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The Pitch spoke with about 30 current and former employees over a three-month span. Not all of them had bad things to say about Hallmark. Some lauded the company's sabbatical program, its "creative renewal days" and its willingness to pay for employee education. In fact, many of those who have been fired or pushed out still say it's a great company that values creativity and knows how to inspire artists.
But most spoke of an environment where the threat of layoffs is constant. Where older workers fear their age might cost them their jobs. Where corporate-sounding terms such as "personal improvement plans" have replaced the family atmosphere.
James Hamil remembers what it was like to work at Hallmark when Joyce Hall treated his employees as the company's most important asset. Hamil hasn't worked at Hallmark for more than three decades, but he still speaks of it as if he were talking about an old friend — especially when he tells a story about the day Hall bought him lunch.
After 15 years in Hallmark's art department, Hamil decided to go out on his own in 1973. Hamil wanted to see how he could do selling his watercolor paintings while still freelancing for his old company. A few days after he quit, he came back to the downtown office for a meeting and decided to take a late lunch in the Crown Room, a 585-seat Hallmark cafeteria that's famous for egg-salad sandwiches, cowboy cookies, Thanksgiving turkey dinners and company gossip.
Hamil was standing in the tray line when Joyce Hall walked up behind him. Hall had retired in 1966, so employees didn't often see him in the Crown Room; until he retired in 1966, Hall ate there every day around 1:15 p.m.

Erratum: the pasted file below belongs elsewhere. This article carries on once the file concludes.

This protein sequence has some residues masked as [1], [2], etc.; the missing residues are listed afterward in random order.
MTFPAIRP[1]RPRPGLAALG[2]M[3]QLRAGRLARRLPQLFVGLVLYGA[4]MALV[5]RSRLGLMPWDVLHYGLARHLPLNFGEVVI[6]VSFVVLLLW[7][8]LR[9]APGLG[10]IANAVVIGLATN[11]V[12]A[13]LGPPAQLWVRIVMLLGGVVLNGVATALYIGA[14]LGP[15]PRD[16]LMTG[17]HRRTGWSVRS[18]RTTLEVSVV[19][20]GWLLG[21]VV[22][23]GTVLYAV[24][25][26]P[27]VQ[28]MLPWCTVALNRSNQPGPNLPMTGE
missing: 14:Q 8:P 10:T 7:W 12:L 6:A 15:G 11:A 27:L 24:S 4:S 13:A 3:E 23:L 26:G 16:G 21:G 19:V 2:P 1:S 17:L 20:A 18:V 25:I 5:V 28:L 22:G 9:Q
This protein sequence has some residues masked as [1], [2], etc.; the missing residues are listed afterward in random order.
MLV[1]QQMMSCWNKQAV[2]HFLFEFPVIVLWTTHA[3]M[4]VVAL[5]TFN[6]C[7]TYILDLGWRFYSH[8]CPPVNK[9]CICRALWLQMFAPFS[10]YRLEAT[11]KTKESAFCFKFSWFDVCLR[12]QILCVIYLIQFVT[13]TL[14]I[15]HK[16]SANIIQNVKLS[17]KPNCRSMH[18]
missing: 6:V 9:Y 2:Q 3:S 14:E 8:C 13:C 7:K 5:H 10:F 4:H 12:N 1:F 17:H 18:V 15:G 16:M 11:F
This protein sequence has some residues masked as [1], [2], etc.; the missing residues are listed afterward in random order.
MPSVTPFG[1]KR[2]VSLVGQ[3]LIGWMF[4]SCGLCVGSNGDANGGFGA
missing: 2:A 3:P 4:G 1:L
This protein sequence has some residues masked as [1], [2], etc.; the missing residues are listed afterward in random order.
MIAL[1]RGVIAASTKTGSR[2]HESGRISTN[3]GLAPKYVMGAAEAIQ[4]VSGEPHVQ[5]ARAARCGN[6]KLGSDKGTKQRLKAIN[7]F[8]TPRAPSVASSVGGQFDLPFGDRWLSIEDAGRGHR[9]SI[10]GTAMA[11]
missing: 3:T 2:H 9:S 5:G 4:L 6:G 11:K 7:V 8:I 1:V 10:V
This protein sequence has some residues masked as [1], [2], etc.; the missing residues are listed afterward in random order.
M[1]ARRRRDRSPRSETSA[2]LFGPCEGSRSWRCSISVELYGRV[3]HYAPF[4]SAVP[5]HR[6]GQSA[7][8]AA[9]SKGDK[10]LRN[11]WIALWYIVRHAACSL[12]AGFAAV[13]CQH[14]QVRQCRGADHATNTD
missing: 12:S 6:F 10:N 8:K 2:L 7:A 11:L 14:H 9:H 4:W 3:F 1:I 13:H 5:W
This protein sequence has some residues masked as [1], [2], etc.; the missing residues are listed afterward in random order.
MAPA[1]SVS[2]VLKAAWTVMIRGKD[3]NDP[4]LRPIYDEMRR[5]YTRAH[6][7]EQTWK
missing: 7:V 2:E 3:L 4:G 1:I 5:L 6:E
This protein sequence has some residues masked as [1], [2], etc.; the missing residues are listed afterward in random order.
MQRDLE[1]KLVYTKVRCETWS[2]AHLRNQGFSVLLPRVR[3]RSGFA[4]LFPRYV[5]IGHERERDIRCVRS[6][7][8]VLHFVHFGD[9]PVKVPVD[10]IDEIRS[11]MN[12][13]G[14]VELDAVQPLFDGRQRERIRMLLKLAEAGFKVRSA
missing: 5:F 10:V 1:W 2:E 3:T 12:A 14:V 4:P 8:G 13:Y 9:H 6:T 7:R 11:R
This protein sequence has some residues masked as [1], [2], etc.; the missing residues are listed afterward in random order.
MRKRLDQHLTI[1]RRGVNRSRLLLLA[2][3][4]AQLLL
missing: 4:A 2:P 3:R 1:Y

"Come on, Jim," Hall said, "I'll buy your lunch."
It was the first time Hamil had talked with Hall about anything besides business. Hall told Hamil about how he escaped Kansas City summers by vacationing at Grand Lake, Colorado, and how you couldn't judge people by the way they dressed. Back then, Hall's story was known to everyone who worked at Hallmark, mostly because they'd heard it from Hall personally. Hall, a high school dropout, started the company in 1910 with a shoebox of postcards that he sold while living out of the YMCA in Kansas City. He expanded to greeting cards two years later, and within four years, the company had grown so fast that Hall bought his own print shop. His first card, printed in 1916, carried a message that seemed to personify his approach to business: "I'd like to be the kind of friend you are to me."
By 1921, Hall had 120 employees, with salesmen in every state. During the Depression, his loyal workers took pay cuts to avoid layoffs. Even as the company went international, Hall stayed involved with every detail. He often sat in on mundane meetings with every department, signing off on ideas presented on his preferred medium: 3-inch-by-5-inch cards. He gave small bonuses of $10 or $25 to someone at a meeting who came up with a good idea. Hamil recalls Hall picking, from a stack, one of the cards he had designed — it was a church on a hill with a lyric from "Go Tell It on the Mountain" inside. The card went on to be a best-seller. "Every department thought he watched nobody but them," says Hamil, who at 71 is now a successful watercolor painter in Overland Park. "But the truth was, he was in on everything."